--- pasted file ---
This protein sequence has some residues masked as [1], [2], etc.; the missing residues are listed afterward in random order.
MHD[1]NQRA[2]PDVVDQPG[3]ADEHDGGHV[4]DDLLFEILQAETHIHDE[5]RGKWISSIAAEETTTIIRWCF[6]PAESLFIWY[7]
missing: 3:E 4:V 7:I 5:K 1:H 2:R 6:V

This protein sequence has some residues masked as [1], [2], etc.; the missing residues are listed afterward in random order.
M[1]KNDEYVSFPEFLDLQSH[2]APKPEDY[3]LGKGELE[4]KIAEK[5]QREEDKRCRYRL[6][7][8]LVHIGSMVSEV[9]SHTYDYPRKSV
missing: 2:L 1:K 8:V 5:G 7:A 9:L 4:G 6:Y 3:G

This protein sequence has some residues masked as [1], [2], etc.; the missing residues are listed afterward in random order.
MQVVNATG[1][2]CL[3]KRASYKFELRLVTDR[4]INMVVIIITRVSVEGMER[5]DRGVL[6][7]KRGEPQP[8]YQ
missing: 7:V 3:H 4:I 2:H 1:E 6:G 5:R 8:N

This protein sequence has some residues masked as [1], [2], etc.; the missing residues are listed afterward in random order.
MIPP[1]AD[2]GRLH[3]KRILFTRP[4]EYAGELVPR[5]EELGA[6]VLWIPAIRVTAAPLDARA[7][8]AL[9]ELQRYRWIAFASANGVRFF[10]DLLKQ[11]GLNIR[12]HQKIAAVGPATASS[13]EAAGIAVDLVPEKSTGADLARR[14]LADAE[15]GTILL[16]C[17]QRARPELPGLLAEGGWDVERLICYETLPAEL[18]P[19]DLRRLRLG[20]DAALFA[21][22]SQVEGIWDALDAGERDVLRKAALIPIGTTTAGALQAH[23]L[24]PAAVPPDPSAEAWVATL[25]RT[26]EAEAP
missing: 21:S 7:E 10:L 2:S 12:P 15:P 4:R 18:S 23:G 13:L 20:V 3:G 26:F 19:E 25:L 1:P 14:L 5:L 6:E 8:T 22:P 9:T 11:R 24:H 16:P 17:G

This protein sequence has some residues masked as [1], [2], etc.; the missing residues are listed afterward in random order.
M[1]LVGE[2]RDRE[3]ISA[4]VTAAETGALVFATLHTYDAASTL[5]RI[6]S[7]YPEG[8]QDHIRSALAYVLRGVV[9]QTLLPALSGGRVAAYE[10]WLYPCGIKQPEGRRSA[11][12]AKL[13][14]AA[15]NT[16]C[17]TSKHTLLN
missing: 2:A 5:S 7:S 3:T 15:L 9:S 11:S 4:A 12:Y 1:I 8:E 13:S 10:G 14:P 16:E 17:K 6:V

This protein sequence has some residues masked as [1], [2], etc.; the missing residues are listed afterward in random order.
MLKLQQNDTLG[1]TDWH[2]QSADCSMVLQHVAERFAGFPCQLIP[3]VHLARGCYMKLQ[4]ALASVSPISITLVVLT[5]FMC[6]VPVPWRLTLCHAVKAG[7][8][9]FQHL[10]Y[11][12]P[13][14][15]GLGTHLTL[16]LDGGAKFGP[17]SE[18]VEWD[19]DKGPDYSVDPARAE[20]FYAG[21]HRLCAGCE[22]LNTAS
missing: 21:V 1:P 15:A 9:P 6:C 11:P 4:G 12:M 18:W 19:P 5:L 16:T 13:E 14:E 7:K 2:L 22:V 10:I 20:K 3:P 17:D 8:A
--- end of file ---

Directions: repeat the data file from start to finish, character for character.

This protein sequence has some residues masked as [1], [2], etc.; the missing residues are listed afterward in random order.
MHD[1]NQRA[2]PDVVDQPG[3]ADEHDGGHV[4]DDLLFEILQAETHIHDE[5]RGKWISSIAAEETTTIIRWCF[6]PAESLFIWY[7]
missing: 3:E 4:V 7:I 5:K 1:H 2:R 6:V

This protein sequence has some residues masked as [1], [2], etc.; the missing residues are listed afterward in random order.
M[1]KNDEYVSFPEFLDLQSH[2]APKPEDY[3]LGKGELE[4]KIAEK[5]QREEDKRCRYRL[6][7][8]LVHIGSMVSEV[9]SHTYDYPRKSV
missing: 2:L 1:K 8:V 5:G 7:A 9:L 4:G 6:Y 3:G

This protein sequence has some residues masked as [1], [2], etc.; the missing residues are listed afterward in random order.
MQVVNATG[1][2]CL[3]KRASYKFELRLVTDR[4]INMVVIIITRVSVEGMER[5]DRGVL[6][7]KRGEPQP[8]YQ
missing: 7:V 3:H 4:I 2:H 1:E 6:G 5:R 8:N

This protein sequence has some residues masked as [1], [2], etc.; the missing residues are listed afterward in random order.
MIPP[1]AD[2]GRLH[3]KRILFTRP[4]EYAGELVPR[5]EELGA[6]VLWIPAIRVTAAPLDARA[7][8]AL[9]ELQRYRWIAFASANGVRFF[10]DLLKQ[11]GLNIR[12]HQKIAAVGPATASS[13]EAAGIAVDLVPEKSTGADLARR[14]LADAE[15]GTILL[16]C[17]QRARPELPGLLAEGGWDVERLICYETLPAEL[18]P[19]DLRRLRLG[20]DAALFA[21][22]SQVEGIWDALDAGERDVLRKAALIPIGTTTAGALQAH[23]L[24]PAAVPPDPSAEAWVATL[25]RT[26]EAEAP
missing: 21:S 7:E 10:L 2:S 12:P 15:P 4:R 18:S 23:G 13:L 20:V 3:G 26:F 19:E 25:L 1:P 14:L 5:L 6:E 8:T 22:P 9:T 11:R 24:H 16:P 17:G

This protein sequence has some residues masked as [1], [2], etc.; the missing residues are listed afterward in random order.
M[1]LVGE[2]RDRE[3]ISA[4]VTAAETGALVFATLHTYDAASTL[5]RI[6]S[7]YPEG[8]QDHIRSALAYVLRGVV[9]QTLLPALSGGRVAAYE[10]WLYPCGIKQPEGRRSA[11][12]AKL[13][14]AA[15]NT[16]C[17]TSKHTLLN
missing: 2:A 5:S 7:S 3:T 15:L 9:S 11:S 4:A 12:Y 1:I 8:E 13:S 10:G 14:P 16:E 17:K 6:V

This protein sequence has some residues masked as [1], [2], etc.; the missing residues are listed afterward in random order.
MLKLQQNDTLG[1]TDWH[2]QSADCSMVLQHVAERFAGFPCQLIP[3]VHLARGCYMKLQ[4]ALASVSPISITLVVLT[5]FMC[6]VPVPWRLTLCHAVKAG[7][8][9]FQHL[10]Y[11][12]P[13][14][15]GLGTHLTL[16]LDGGAKFGP[17]SE[18]VEWD[19]DKGPDYSVDPARAE[20]FYAG[21]HRLCAGCE[22]LNTAS
missing: 21:V 1:P 15:A 9:P 6:C 11:P 4:G 12:M 18:W 19:P 5:L 16:T 13:E 14:E 7:K 2:L 22:V 10:I 20:K 3:P 17:D 8:A